SOMERDALE, New Jersey (WPVI) -- "First year I moved into the home, I was out shopping and I came across this one. And I thought, 'Oh my God, I've never seen a Black Santa Claus,'" said Crystal Kittles. "I thought it was just so unique and so nice to see a Santa Claus of the same color."
Kittle's husband bought the musical box-embedded trinket as a housewarming gift. Little did she know it would start a massive collection that is still growing 21 years later.
"From that time on, family and friends began to buy them for me," she said.
Sadly, her husband passed away. But Kittles remarried and continued building her collection and family over the years. Her favorites include a saxophone-playing Santa, a Malibu Beach Santa, a rapping Hip-Hop Santa, and a six-foot tall Santa statue.
"So many different ones, but I've never taken the time to count them," she said. To me, it's not always about the gifts. It's just about the gathering, just seeing each other enjoying each other."
Once every two years, Kittles unearths the collection and invites community members for a seasonal open house. It has become a tradition to gather all the children and grandchildren for a day filled with Christmas music, food, and decorating.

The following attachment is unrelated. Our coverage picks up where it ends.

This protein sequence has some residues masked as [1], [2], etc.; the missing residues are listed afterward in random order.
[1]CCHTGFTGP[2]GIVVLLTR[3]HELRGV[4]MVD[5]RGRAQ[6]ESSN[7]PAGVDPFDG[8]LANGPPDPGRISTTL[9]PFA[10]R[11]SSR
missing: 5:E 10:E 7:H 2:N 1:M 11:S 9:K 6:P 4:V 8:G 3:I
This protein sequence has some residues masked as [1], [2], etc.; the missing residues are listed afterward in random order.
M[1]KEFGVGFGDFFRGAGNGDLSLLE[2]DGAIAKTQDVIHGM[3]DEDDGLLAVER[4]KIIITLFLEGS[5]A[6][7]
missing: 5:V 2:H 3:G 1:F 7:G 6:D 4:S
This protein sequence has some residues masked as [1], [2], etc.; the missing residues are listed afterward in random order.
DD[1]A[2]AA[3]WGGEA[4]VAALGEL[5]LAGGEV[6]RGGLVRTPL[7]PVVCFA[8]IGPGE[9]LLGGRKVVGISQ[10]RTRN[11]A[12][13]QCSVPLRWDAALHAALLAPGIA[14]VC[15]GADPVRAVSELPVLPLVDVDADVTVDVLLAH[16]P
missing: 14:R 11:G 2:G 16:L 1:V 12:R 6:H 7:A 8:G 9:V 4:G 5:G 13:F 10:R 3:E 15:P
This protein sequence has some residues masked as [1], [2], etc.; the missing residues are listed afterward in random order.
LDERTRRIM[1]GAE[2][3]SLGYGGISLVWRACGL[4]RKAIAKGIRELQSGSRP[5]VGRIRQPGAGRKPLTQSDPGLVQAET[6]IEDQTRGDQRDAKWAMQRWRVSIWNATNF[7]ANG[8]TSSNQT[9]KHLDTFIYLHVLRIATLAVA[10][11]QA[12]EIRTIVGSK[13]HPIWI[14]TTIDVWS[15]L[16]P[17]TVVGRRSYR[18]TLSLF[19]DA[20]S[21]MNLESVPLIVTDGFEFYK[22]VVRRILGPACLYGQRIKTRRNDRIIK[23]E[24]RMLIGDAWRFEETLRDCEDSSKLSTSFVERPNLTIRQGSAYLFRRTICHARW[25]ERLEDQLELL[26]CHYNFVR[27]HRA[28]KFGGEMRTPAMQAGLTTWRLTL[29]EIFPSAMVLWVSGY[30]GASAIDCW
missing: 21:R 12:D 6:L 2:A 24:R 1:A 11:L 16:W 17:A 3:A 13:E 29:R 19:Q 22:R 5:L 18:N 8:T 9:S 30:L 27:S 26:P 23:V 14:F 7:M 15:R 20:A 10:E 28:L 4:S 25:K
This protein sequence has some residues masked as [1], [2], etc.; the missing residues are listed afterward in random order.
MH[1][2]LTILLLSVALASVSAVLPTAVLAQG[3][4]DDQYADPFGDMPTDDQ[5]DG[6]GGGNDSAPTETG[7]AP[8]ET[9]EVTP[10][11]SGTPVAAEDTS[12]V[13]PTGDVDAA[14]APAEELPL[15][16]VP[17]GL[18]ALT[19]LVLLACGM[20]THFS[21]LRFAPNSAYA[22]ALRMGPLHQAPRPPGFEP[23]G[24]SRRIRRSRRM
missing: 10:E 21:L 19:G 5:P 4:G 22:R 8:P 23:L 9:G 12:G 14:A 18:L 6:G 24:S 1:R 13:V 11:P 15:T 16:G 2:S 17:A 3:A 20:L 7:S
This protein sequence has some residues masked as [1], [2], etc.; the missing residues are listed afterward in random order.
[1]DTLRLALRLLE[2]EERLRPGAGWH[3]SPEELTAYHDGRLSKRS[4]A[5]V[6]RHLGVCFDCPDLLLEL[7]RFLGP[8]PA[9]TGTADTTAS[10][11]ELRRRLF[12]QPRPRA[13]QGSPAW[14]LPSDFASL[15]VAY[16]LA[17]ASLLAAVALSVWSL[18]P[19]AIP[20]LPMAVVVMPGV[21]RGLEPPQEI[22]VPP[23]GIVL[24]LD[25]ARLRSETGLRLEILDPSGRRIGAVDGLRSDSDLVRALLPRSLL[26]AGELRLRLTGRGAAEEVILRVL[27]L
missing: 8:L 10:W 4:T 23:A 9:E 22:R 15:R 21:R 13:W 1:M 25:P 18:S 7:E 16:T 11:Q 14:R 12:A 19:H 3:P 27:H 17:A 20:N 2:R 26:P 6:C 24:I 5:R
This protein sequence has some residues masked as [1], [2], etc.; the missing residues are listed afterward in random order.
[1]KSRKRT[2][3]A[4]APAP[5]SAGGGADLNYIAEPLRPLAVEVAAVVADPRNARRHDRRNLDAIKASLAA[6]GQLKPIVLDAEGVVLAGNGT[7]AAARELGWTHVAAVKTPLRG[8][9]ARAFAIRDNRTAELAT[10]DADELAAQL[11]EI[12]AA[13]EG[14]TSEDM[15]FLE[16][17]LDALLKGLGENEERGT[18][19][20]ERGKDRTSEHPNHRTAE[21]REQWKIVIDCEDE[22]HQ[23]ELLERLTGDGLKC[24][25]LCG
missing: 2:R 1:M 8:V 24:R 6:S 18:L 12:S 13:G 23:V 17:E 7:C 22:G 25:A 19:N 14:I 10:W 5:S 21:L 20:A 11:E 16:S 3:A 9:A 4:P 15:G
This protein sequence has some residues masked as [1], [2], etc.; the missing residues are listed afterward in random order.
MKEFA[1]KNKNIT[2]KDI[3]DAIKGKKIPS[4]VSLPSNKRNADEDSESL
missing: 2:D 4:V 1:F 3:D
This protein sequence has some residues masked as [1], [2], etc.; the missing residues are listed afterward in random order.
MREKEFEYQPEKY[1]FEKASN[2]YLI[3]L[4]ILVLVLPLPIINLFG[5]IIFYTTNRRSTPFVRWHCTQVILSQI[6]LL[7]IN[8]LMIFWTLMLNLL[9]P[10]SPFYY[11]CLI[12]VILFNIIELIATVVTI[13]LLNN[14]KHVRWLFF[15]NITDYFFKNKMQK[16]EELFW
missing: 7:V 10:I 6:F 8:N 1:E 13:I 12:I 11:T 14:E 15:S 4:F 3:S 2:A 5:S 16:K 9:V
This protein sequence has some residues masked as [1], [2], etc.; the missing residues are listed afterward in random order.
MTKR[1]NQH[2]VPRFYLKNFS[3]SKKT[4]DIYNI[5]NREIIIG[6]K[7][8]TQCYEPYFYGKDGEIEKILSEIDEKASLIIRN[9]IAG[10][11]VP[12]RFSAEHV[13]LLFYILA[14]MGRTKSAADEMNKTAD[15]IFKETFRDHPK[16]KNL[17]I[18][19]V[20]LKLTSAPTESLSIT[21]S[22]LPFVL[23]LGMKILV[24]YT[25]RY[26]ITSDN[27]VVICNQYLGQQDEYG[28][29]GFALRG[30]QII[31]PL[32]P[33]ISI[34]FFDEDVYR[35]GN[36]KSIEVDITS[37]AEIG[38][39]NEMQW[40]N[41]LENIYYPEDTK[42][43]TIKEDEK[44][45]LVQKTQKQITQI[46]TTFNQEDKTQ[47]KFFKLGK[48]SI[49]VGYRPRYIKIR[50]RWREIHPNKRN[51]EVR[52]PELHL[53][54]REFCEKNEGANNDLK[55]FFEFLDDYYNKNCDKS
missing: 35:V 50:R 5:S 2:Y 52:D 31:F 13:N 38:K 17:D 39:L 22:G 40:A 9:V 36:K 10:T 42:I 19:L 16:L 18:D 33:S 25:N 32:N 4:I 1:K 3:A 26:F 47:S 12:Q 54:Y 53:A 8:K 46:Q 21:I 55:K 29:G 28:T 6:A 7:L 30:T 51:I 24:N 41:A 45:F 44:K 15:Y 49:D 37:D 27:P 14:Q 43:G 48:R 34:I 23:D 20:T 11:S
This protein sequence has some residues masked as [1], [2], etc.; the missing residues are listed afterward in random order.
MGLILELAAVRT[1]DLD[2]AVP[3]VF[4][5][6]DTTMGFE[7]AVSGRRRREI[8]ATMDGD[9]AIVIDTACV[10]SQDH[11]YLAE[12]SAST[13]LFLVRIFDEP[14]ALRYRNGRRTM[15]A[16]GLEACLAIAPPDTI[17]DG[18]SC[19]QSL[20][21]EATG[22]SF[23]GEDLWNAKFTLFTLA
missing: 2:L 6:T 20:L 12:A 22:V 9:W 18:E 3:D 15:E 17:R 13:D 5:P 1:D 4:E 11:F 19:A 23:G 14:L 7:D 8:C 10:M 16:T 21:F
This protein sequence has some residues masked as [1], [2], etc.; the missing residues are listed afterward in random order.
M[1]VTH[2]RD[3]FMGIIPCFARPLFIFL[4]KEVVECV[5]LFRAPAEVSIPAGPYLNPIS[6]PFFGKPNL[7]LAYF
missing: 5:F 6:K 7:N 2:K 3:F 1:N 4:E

"I would have the church members come out and they can bring their children, their grandchildren," she said. "We just sit back and enjoy the spirit of the holiday."
Kittles, an educational assistant in the Cherry Hill School district, now has grandchildren of her own. She says that displaying her diverse array of Black Santa trinkets has earned a new meaning.
"I think it's very important that they see it and they can identify with it," she said. "It helps them to be proud. They can say, 'Okay, I can be anything. I can be anyone.'"
Kittle's son, Isaac Ware, sees the impact it has on his daughters.
"It's great to have that tradition and something that we're able to share with them and the representation it brings for them to see someone who looks like them," he said. "It can be shared amongst everybody. Santa is for everyone."
Crystal Kittles hopes that many children outside of her home will learn about her collection and be inspired to believe in the spirit of Christmas. She especially leaned on her faith when she battled breast cancer.
"Try to find joy in every day," she said. "If you have faith, hold on to your faith."
Keeping that motto close to her heart, Kittles has been a survivor for eight years.
"I thank God for that because it also gives you a different perspective on the little things," she said.
She hopes to continue collecting little things depicting Santa Claus for many years to come.